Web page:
Francis Hoogewerf examines developments in Luxembourg’s financial industry and considers why the jurisdiction is such a success.
Having a Prime Minister who is also head of the Euro keeps Luxembourg very much in the picture. Jean Claude Juncker must be one of the longest serving Prime Ministers in the EU. Prime Ministers from countries around the world like to keep in touch with the Euro so they visit Luxembourg and friendships are made.
The Euro is slowly finding its way but not without sacrifices and problems. The next problem to face will no doubt be inflation.
Luxembourg’s banking, finance and fund industry is doing well, all things considered. Unemployment remains at around six per cent while private banking is still consolidating. The net job losses in this sector in 2010 were around 600 persons which is reasonable in the circumstances and means that the salary costs have not increased over the last year. Some banks are growing, such as a Brazilian bank (which intends to double its staff in 2011) and Chinese banks in Luxembourg.
The tail end of the UBS-Madoff situation still needs to be sorted out (one problem leads to other problems).
Clearstream, the clearing house, remains a world leader for the global market place, with its state of the art facilities being constantly developed.
Islamic Finance is taking root in Luxembourg, being promoted by the Luxembourg for Finance Agency.
ALFI (the Association of the Luxembourg Fund Industry) has recently and logically opened an office in Hong Kong covering the areas of HK, Japan, Thailand, Singapore and mainland China. This office will be the eyes, ears and voice for both Europe and Asia, especially in relation to new European directives.
Luxembourg had a Pavilion at the Shanghai World Expo and by October 2010 over seven million visitors had visited the Luxembourg Pavilion.
On the practical side at last ‘they’ are talking about a fast train service from Brussels to Bâle via Luxembourg and Strasbourg. The Luxembourg to Strasbourg route is moving forward and Paris to Luxembourg is already an easy two hours.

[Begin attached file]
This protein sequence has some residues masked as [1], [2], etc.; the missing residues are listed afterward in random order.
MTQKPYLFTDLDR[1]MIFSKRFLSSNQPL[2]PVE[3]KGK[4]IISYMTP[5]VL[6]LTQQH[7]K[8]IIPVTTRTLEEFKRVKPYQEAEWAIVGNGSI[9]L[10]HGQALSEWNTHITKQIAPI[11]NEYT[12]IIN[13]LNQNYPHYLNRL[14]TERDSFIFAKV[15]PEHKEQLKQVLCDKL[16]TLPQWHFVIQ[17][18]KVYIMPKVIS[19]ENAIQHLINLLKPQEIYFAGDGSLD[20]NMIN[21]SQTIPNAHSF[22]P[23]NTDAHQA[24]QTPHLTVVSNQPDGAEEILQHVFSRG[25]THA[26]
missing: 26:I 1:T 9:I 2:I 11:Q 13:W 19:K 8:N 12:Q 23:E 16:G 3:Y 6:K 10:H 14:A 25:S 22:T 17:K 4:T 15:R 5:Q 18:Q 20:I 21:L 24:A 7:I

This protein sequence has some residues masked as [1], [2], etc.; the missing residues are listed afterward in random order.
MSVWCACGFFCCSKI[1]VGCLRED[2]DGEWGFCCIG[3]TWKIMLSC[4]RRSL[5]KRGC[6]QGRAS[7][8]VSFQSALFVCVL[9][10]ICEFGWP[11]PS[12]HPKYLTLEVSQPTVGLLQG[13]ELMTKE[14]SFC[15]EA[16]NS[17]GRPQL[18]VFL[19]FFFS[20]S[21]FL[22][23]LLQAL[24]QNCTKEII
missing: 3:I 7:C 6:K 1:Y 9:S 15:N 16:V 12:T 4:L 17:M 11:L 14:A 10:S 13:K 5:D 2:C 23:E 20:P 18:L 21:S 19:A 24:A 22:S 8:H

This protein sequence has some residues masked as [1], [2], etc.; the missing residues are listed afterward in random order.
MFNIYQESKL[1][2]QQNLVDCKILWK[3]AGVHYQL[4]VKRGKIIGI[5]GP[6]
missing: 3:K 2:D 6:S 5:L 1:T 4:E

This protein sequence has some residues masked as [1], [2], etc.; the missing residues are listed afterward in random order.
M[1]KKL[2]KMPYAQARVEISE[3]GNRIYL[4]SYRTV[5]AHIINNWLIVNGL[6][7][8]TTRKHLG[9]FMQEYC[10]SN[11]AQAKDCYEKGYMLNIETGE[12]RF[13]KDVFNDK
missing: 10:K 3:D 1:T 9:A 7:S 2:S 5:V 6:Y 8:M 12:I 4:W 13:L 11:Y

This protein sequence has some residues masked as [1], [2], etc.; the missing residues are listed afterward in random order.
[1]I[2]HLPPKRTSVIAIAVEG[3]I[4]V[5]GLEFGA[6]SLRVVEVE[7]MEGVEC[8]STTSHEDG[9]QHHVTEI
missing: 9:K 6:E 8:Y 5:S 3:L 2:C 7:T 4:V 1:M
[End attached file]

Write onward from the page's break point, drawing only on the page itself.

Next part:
Property prices continue to rise in Luxembourg.
Some weak points still exist - there is a need for staff from outside the EU and the work permits are very slow indeed. Also the need to obtain authorisation for commercial businesses remains a barrier to doing business from Luxembourg and improving the unemployment position.
The life insurance industry has been growing fast. The latest figures, which cover 2009 to 2010, show nearly a 100 per cent growth in premium income in the area of ‘guaranteed’ products. It is felt that some of this growth is due to the possibility of a new EU Savings Directive.
The 1929 Holding Company legislation came to an end on 31 December 2010. To some extent the 1929 Holding Company law was replaced by the more restrictive but tax advantageous Family Holding Company (SPF).
On the other hand the Luxembourg SOPARFI with its parent subsidiary tax exemptions is going to be hit by a minimum annual tax of €1500, whether or not there are profits to be taxed. This tax is expected to raise €50 million per annum to help cover the crisis costs. In addition there is to be a €350 per annum charge for the Luxembourg Chamber of Commerce and other extra smaller taxes of plus or minus €70.
It is felt that the Luxembourg SOPARFI will be at a disadvantage compared to Malta, Cyprus and other EU locations. It is common knowledge that Luxembourg is often considered to be the ‘Rolls Royce’ of EU holding companies, but not everyone can afford to pay the price of a Rolls Royce. This tax will no doubt lead to a consolidation of the firms providing SOPARFI services in Luxembourg.
The one advantage of this corporation tax is that vis à vis other countries not being happy with Luxembourg’s positive approach, at least corporate tax will have been paid (even at an effective rate of 100 per cent when there are no profits).
Shipping Luxembourg celebrates 20 years
Towards the end of the 1980s some people were surprised to see that Luxembourg intended to become a shipping nation. Luxembourg surrounded by France, Germany and Belgium had no sea. However, more or less at the suggestion of Belgium, a ship register came into being and Luxembourg became a sea-faring nation. Luxembourg became known for its mega yachts and is now becoming known for dredgers and the like.
The Luxembourg flag is well respected and is on the list of the 22 most respected flags globally. It follows that Luxembourg, known as a centre for transport by road, by air, by rail, is now celebrated as a centre for transport by sea.
The onshore world needs tax treaties. Luxembourg being a finance and holding company hub is much in need of good tax treaties and has over 76 tax treaties. As one of the biggest worldwide investors in Russia, Luxembourg needs to sign a good treaty with the Federation and is expected to conclude the Treaty before May 2011.
Both Hong Kong and China are important. Luxembourg has a particularity good treaty with Hong Kong and a treaty with China as well as India and Brazil. Monaco and Liechtenstein are also likely to be interesting tax treaties.
Luxembourg remains high on the world map both for investment funds and for banking. We must not forget Arcelor-Mittal, the world’s biggest steel group headquartered in Luxembourg. If one looks at the size of Luxembourg compared with its population, it is relatively under populated and therefore has considerable room for growth in the future.
Francis Hoogewerf FCA, Hoogewerf & CIE, Luxembourg